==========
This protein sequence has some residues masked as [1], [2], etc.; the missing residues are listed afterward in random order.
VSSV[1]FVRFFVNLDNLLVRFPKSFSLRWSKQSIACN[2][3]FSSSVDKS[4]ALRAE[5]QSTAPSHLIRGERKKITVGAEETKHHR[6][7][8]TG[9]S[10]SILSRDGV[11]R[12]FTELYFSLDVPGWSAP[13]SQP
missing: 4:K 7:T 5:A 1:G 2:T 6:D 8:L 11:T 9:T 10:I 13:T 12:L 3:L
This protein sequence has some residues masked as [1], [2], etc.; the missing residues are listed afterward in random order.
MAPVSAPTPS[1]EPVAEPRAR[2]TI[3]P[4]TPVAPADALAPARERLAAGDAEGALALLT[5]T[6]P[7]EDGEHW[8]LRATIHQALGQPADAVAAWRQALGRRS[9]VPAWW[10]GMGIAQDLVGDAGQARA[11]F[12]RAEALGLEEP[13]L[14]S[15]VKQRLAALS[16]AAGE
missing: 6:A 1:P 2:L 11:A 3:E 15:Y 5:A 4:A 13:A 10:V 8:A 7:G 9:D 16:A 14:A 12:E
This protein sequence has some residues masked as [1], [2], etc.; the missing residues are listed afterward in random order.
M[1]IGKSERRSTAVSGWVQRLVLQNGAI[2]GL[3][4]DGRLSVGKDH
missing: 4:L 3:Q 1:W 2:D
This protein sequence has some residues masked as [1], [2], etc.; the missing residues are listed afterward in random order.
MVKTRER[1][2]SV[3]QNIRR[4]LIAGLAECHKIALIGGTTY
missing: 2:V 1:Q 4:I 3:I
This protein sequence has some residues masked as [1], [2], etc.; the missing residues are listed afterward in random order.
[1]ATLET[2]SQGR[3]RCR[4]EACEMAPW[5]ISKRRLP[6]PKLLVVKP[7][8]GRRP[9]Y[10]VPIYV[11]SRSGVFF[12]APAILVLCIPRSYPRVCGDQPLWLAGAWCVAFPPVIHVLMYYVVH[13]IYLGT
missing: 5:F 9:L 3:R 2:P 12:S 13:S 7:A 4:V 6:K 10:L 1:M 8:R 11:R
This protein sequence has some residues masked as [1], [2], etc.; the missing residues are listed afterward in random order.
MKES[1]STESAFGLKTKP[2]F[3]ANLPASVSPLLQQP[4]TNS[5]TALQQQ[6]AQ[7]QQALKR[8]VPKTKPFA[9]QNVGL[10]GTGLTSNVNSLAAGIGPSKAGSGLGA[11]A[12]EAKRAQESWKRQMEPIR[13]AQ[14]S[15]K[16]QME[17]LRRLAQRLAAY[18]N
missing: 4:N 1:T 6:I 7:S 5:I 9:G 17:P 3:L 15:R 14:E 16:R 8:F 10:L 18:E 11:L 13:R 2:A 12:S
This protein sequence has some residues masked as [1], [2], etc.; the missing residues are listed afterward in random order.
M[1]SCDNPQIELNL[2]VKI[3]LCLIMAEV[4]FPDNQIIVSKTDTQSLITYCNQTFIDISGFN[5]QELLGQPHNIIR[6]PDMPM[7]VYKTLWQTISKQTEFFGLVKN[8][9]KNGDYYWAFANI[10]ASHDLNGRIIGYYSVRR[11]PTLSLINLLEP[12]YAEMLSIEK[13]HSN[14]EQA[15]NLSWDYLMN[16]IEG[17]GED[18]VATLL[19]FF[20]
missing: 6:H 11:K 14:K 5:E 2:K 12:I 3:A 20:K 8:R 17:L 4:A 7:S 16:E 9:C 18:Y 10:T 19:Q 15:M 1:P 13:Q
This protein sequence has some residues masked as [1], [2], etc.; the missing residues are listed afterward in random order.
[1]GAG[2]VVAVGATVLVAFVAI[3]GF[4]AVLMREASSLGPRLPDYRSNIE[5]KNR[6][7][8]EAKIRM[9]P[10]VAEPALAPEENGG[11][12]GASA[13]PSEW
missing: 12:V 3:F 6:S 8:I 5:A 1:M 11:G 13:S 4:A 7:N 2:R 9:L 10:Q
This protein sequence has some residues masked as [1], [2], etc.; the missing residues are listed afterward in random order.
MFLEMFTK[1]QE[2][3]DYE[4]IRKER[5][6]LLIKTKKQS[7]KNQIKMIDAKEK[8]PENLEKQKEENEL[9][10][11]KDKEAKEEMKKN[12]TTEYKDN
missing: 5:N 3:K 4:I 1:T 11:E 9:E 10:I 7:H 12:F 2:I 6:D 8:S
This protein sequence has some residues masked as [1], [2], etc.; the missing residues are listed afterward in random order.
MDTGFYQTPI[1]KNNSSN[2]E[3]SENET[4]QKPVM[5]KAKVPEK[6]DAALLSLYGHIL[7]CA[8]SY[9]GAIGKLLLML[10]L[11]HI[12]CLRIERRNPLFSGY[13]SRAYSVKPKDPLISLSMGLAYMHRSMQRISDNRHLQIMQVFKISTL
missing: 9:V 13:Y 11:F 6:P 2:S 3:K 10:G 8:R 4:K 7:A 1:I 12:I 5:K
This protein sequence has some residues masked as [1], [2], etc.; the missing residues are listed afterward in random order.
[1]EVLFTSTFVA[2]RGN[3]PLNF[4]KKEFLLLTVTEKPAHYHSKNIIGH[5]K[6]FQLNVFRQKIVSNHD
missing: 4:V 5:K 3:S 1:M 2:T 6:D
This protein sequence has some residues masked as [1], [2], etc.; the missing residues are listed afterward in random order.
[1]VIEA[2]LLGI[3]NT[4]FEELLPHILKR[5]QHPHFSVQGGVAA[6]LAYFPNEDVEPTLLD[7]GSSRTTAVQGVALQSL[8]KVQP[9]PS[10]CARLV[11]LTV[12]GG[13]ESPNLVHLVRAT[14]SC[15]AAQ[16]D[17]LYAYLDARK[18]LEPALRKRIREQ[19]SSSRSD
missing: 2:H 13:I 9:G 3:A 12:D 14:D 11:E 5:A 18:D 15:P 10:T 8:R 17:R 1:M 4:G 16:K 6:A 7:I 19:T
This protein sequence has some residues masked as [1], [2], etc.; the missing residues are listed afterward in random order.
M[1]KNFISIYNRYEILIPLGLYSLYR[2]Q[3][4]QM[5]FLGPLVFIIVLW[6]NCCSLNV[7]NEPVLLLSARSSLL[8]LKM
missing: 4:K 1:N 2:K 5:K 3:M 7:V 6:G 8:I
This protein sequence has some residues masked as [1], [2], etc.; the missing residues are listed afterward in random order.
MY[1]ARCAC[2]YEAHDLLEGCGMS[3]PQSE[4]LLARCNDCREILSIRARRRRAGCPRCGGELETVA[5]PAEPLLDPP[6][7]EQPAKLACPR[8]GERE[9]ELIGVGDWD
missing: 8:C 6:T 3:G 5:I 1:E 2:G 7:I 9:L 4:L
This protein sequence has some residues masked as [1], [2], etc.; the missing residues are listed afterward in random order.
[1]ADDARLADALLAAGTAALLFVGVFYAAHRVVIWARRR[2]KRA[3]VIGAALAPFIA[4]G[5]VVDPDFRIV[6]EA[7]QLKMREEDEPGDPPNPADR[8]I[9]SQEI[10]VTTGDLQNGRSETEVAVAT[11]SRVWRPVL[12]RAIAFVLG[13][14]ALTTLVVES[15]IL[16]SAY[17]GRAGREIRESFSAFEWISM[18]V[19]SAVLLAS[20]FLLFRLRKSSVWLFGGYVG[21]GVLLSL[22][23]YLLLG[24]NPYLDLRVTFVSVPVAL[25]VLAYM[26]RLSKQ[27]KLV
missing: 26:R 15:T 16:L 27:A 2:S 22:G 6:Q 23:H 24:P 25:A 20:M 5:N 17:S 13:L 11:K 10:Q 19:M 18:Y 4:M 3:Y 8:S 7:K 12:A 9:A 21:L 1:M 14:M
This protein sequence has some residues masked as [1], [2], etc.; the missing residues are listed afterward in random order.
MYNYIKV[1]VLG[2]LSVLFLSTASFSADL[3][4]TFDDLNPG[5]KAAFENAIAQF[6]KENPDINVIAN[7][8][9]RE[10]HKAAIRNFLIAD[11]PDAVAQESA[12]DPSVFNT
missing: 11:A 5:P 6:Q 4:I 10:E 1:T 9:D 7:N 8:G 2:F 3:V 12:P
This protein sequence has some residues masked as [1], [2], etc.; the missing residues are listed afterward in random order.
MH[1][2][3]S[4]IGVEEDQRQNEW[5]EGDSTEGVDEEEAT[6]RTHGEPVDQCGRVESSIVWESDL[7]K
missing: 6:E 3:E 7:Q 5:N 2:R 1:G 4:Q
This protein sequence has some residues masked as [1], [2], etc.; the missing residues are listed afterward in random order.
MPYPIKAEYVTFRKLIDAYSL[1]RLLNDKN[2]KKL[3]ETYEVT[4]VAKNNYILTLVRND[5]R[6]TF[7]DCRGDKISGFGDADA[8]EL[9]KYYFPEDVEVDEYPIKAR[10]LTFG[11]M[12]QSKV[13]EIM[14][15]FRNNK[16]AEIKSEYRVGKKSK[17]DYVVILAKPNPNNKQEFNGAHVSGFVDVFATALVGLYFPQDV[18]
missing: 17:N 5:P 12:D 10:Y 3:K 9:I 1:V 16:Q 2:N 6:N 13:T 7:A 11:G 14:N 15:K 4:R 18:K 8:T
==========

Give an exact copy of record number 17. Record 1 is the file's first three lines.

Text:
This protein sequence has some residues masked as [1], [2], etc.; the missing residues are listed afterward in random order.
MH[1][2][3]S[4]IGVEEDQRQNEW[5]EGDSTEGVDEEEAT[6]RTHGEPVDQCGRVESSIVWESDL[7]K
missing: 6:E 3:E 7:Q 5:N 2:R 1:G 4:Q